The visitation


The day after the funeral for my niece Meghan, I was busying myself planting petunias in the pots that I hang from my back deck every spring. I needed a ladder to reach one of the higher pots, and when I lifted the pot off its hook, a bird flew out. I immediately recognized it as a mourning dove.

I wondered why this bird was camped out in this hanging pot. Then I looked inside and saw that she was protecting a nest with two little white eggs. I quickly returned the hanging pot to its hook and moved away, hoping she would return.

I then heard the telltale whistling sound of her wings as she landed first on my neighbor’s roof and then on the roof of my house. I decided to leave the yard and go inside so she would feel safe to return to her nest, which I’m happy to say she did moments later.

I was struck by the significance of this close encounter with a mourning dove at a time when my family was mourning the sudden passing of my young niece. So, I went online and found its meaning to be far more profound than anything I could have imagined.

“The dove’s appearance to someone in mourning is often viewed as a visitation from the deceased loved one. The person in mourning senses a message of hope or encouragement from their deceased loved one. Others believe the mourning dove is a messenger sent by angels, spirit guides, or even God.
“To a Christian, the mourning dove may symbolize as a reminder of the promise of Jesus the Christ of life everlasting. The dove is sent to those in sorrow over the loss of a loved one as a way to say, the deceased has a new beginning in a different realm or world and continues to live after death.
“Others believe it is a message from their deceased loved one reminding them to hold on to hope and not fear death. This message declares that death is just a new beginning. Still, other people take the soft cooing song of the mourning dove as a sign their loved one is watching over them and sending them the powerful energy of love.”

I feel honored and humbled to have this visitation, which seems all the more significant due to its intimate and extended nature. This was no casual encounter, but an up close and personal visit by an angel who, after flying away, quickly returned to continue providing her warm, nurturing care.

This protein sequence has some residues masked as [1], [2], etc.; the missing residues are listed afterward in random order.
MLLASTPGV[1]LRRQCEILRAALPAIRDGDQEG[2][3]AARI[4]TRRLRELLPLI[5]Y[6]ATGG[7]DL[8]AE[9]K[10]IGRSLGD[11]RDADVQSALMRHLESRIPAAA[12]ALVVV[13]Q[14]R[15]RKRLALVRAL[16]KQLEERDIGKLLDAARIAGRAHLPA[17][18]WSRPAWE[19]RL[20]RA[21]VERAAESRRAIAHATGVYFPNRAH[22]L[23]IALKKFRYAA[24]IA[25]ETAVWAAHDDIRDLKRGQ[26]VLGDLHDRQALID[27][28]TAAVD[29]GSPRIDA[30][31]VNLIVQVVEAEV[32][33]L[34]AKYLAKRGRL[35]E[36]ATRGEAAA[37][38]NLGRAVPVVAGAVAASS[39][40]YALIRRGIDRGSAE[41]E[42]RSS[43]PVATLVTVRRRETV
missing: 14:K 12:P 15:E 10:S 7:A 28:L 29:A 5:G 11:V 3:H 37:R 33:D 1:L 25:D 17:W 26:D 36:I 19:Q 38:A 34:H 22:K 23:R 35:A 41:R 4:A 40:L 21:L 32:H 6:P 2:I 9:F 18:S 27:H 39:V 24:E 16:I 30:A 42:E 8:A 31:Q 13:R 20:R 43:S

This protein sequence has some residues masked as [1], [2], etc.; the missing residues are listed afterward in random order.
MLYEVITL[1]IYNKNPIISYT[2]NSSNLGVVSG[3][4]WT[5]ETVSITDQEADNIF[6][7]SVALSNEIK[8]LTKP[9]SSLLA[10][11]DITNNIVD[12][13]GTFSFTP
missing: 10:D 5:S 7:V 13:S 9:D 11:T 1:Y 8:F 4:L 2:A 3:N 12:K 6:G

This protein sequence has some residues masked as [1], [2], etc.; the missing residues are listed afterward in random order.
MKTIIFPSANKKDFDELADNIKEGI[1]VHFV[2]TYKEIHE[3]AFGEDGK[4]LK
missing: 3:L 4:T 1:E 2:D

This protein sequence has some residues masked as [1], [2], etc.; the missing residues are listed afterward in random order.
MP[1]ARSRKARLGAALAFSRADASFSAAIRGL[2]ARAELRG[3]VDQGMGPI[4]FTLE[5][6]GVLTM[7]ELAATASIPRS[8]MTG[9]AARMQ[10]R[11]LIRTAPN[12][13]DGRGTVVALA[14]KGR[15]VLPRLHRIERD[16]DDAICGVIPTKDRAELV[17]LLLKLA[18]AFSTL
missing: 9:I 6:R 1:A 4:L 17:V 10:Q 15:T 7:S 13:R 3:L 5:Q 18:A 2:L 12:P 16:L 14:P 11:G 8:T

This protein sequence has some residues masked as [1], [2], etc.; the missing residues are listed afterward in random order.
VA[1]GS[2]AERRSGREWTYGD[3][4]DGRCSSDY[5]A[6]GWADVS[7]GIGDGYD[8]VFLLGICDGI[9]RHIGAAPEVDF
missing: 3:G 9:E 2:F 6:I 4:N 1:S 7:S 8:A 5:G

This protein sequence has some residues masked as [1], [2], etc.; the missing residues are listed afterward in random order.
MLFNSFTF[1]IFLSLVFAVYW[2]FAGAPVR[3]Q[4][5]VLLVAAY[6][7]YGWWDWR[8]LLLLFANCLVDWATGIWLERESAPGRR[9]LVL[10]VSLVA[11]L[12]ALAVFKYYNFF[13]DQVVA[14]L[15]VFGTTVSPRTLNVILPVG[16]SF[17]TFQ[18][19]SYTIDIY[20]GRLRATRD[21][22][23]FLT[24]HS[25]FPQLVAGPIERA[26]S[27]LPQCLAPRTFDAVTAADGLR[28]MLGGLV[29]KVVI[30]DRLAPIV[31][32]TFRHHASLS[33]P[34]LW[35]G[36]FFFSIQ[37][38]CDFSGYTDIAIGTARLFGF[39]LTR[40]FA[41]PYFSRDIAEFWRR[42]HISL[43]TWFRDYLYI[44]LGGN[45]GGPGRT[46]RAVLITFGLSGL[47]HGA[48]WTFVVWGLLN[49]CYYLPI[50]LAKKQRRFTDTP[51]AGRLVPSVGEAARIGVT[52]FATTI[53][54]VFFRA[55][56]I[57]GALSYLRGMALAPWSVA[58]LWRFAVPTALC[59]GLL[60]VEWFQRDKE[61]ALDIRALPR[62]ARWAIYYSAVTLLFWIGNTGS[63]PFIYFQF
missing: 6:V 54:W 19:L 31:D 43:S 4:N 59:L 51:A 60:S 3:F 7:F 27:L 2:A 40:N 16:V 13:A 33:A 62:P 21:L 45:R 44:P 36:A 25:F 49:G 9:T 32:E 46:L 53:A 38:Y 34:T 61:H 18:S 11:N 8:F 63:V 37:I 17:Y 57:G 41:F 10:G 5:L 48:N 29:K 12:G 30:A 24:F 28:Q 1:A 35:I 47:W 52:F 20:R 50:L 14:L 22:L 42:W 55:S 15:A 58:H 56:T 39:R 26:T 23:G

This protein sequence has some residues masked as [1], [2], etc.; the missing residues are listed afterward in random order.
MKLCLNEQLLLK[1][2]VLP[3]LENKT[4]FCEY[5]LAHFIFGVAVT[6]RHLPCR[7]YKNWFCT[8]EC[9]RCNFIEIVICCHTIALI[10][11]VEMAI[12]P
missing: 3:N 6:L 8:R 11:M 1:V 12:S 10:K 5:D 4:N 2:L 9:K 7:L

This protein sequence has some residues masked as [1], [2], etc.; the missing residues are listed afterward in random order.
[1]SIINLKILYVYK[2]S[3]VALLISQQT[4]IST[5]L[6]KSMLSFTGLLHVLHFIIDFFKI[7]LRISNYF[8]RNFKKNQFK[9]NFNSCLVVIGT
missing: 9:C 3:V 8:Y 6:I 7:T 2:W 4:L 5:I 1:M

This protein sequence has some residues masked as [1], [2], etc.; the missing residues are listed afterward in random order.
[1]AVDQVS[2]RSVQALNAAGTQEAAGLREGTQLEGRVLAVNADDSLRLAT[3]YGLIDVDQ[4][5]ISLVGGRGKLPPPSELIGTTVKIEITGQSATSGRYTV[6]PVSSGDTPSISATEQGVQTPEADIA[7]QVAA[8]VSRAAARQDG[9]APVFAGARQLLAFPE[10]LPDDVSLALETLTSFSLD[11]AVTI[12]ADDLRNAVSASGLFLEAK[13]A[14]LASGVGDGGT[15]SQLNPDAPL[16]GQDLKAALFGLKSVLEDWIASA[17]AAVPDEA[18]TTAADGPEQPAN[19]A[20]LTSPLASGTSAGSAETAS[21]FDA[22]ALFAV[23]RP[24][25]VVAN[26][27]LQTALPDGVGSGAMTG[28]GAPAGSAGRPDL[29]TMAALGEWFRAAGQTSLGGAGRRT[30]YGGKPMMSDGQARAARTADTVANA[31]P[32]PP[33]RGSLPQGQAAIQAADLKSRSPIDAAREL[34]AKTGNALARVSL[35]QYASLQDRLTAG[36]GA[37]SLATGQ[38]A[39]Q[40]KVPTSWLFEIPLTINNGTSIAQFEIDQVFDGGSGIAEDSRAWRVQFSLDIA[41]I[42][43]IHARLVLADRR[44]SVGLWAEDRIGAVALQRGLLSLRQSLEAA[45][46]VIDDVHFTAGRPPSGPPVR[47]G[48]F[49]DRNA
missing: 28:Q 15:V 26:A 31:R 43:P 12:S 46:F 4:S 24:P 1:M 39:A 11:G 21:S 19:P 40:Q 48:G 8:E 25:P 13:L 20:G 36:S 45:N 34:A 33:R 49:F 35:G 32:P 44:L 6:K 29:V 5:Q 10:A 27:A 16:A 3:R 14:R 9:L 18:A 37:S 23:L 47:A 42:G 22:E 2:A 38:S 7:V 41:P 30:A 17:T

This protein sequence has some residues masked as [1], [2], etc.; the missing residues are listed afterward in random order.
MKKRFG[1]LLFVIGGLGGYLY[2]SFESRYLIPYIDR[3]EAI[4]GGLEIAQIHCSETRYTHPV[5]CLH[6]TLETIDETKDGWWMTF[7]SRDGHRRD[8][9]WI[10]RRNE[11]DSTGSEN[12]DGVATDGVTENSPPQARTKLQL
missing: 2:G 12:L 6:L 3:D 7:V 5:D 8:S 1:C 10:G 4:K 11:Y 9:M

Serious question: Are all educational gurus Marxists?

Or is it just random luck that we keep finding them to guide curriculum development and teaching practice in Wakefield Public Schools?

We’ll get to the latest example in a moment, but first a quick review.
Continue reading ‘School Book Report’

We care a lot


COVID may be over, but we still face an even more dangerous epidemic: complacency.

We saw it a few weeks ago, when a whopping 18 percent of Wakefield’s eligible voters supported building a new $274 million high school. It passed anyway because 75 percent of the town’s registered voters either didn’t know or didn’t care enough cast a ballot.

It turns out, that was just the tip of the iceberg of indifference. The belated opposition to the Northeast Metro Tech building project presents an even more disturbing example.
Continue reading ‘We care a lot’

Last Saturday’s Special Election, which saw 18 percent of the voters give 100 percent of Wakefield homeowners a hefty tax increase, brought back a hazy memory from about 40 years ago.

As a member of the Board of Assessors in the 1980s, Paul Faler was a fierce advocate for residential taxpayers. As I recall it, Paul narrowly lost re-election one year, and the next year he ran again in an attempt to return to the Board.

At a Wakefield League of Women Voters candidates’ night, he was asked, if he lost a second time, would he run again the following year as the taxpayers’ voice. Paul smiled at the question.

“At some point,” he said, “people have to save themselves.”
Continue reading ‘The price of apathy’

[From the Thursday, March 9, 2023 Wakefield Daily Item]

WAKEFIELD — The “Yes for WMHS” campaign raised over $12,000 to fund its advocacy for the new Wakefield Memorial High School building project, although nearly one-quarter of the total amount raised came from one individual.

In campaign finance reports filed with the Town Clerk, the Committee reported raising $7,657 between July 15, 2022 and Dec. 31, 2022. A subsequent filing on March 3 reported another $5,220 raised between Jan. 1, 2023 and Feb. 23, 2023, for a total of $12,877.
Continue reading ‘‘Yes for WMHS’ raised $12,877’

Watching two school building projects unfold virtually side by side in time and space has provided a unique window into what happens when environmental and educational activism collide at the local level.
Continue reading ‘Schools of thought’

The plan to get you out of your single-family home and private vehicle is proceeding apace as we forge ahead toward our collective future.

The latest phase in this great leap forward has been promulgated by the Commonwealth of Massachusetts, which is in the process of forcing it on local cities and towns with MBTA service, like Wakefield.
Continue reading ‘All aboard the Equity Express!’

There were few surprises at last Saturday’s Special Town Meeting, other than the fact that the start was delayed 45 minutes to allow several hundred people to stroll in fashionably late.

Who could have known that this much-anticipated and highly promoted Special Town Meeting would attract such a crowd? And you can hardly blame people for not knowing about the check-in process when they’ve never been to a Town Meeting before.

You mean we can’t just sashay in and sit down?
Continue reading ‘Meeting expectations’



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